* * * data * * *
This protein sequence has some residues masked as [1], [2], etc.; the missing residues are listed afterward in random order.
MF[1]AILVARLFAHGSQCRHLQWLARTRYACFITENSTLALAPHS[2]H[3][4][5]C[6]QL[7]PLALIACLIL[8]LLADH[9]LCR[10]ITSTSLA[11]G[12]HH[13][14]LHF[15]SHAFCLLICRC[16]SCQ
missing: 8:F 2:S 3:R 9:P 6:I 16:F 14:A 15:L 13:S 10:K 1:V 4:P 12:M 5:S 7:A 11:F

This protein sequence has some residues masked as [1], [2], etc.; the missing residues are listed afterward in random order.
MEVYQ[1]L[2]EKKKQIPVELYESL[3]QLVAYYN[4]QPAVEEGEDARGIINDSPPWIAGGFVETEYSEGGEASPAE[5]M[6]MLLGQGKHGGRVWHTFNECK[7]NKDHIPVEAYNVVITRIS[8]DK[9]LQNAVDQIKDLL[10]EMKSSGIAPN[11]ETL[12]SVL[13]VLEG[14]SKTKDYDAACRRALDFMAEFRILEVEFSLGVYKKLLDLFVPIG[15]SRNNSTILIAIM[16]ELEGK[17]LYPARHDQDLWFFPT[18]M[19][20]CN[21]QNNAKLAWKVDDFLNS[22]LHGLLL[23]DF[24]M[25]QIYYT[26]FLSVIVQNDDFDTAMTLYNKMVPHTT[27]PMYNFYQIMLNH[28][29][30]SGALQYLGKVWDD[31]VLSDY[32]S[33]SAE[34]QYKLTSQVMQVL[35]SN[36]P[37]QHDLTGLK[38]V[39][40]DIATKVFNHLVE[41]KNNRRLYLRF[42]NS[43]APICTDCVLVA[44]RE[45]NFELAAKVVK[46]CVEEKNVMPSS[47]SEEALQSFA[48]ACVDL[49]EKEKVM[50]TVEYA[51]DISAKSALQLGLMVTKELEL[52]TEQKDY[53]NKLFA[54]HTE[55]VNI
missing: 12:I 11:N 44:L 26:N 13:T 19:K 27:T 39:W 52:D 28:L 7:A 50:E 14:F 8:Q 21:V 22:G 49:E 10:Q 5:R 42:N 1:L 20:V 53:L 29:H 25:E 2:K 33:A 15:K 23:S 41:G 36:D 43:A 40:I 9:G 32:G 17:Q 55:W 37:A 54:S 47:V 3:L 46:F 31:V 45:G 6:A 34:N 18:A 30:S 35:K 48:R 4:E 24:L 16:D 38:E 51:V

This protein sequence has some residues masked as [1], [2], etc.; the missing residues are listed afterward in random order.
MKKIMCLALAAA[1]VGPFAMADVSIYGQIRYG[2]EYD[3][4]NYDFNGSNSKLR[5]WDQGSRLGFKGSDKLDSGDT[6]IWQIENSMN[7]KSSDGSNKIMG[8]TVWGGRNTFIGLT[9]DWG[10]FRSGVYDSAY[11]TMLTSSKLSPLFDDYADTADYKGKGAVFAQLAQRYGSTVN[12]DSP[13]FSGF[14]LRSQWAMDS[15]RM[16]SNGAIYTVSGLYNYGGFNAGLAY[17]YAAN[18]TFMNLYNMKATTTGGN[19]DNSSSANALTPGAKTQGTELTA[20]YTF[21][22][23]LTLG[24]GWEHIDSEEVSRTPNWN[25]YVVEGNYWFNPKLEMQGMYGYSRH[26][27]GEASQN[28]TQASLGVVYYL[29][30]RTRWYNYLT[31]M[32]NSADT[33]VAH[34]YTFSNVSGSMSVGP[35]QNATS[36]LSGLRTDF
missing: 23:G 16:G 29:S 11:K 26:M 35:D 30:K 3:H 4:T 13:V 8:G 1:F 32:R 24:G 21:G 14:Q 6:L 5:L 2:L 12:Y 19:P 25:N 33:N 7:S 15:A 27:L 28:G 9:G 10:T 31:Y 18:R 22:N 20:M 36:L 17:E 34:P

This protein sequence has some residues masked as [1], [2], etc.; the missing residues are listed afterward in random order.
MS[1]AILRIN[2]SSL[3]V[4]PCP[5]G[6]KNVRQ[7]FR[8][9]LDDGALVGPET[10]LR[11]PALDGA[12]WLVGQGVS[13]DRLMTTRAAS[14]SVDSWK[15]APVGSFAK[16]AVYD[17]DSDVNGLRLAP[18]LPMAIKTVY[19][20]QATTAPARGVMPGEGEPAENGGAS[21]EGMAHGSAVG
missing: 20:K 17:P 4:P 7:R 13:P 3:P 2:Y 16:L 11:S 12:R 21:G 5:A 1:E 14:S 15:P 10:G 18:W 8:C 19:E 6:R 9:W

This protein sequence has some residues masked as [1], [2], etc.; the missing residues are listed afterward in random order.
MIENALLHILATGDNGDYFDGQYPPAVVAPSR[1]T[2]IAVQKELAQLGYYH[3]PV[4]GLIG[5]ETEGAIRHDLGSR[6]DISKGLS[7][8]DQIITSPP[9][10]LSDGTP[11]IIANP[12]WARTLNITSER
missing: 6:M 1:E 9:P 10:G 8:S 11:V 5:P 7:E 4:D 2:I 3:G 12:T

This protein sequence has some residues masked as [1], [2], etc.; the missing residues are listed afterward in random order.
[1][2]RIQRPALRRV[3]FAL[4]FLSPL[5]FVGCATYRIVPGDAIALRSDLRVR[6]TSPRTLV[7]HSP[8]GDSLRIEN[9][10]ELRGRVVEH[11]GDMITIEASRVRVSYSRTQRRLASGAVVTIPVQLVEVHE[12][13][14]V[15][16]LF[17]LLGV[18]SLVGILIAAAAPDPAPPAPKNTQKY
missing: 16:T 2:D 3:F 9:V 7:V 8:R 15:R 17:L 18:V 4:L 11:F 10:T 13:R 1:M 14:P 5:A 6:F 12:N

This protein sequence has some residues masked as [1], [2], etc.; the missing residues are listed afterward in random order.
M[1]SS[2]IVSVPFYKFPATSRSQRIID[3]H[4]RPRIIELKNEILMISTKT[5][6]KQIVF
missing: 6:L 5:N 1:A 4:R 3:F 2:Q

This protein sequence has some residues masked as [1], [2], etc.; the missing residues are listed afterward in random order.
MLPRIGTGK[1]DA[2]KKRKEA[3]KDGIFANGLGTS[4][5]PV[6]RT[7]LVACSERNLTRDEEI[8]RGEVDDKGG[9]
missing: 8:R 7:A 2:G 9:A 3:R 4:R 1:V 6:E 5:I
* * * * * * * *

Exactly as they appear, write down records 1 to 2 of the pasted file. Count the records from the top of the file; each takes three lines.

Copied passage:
This protein sequence has some residues masked as [1], [2], etc.; the missing residues are listed afterward in random order.
MF[1]AILVARLFAHGSQCRHLQWLARTRYACFITENSTLALAPHS[2]H[3][4][5]C[6]QL[7]PLALIACLIL[8]LLADH[9]LCR[10]ITSTSLA[11]G[12]HH[13][14]LHF[15]SHAFCLLICRC[16]SCQ
missing: 8:F 2:S 3:R 9:P 6:I 16:F 14:A 15:L 13:S 10:K 1:V 4:P 12:M 5:S 7:A 11:F

This protein sequence has some residues masked as [1], [2], etc.; the missing residues are listed afterward in random order.
MEVYQ[1]L[2]EKKKQIPVELYESL[3]QLVAYYN[4]QPAVEEGEDARGIINDSPPWIAGGFVETEYSEGGEASPAE[5]M[6]MLLGQGKHGGRVWHTFNECK[7]NKDHIPVEAYNVVITRIS[8]DK[9]LQNAVDQIKDLL[10]EMKSSGIAPN[11]ETL[12]SVL[13]VLEG[14]SKTKDYDAACRRALDFMAEFRILEVEFSLGVYKKLLDLFVPIG[15]SRNNSTILIAIM[16]ELEGK[17]LYPARHDQDLWFFPT[18]M[19][20]CN[21]QNNAKLAWKVDDFLNS[22]LHGLLL[23]DF[24]M[25]QIYYT[26]FLSVIVQNDDFDTAMTLYNKMVPHTT[27]PMYNFYQIMLNH[28][29][30]SGALQYLGKVWDD[31]VLSDY[32]S[33]SAE[34]QYKLTSQVMQVL[35]SN[36]P[37]QHDLTGLK[38]V[39][40]DIATKVFNHLVE[41]KNNRRLYLRF[42]NS[43]APICTDCVLVA[44]RE[45]NFELAAKVVK[46]CVEEKNVMPSS[47]SEEALQSFA[48]ACVDL[49]EKEKVM[50]TVEYA[51]DISAKSALQLGLMVTKELEL[52]TEQKDY[53]NKLFA[54]HTE[55]VNI
missing: 12:I 11:N 44:L 26:N 13:T 19:K 27:T 39:W 52:D 28:L 7:A 50:E 14:F 8:Q 21:V 22:G 49:E 10:Q 5:R 42:N 1:L 20:V 53:L 29:H 25:E 2:K 33:A 15:K 23:S 41:G 36:D 43:A 40:I 9:G 32:G 17:Q 55:W 37:A 54:S 47:V 3:L 46:F 31:V 45:G 6:A 34:N 18:A 30:S 35:K 48:R 4:E 24:L 16:D 38:E 51:V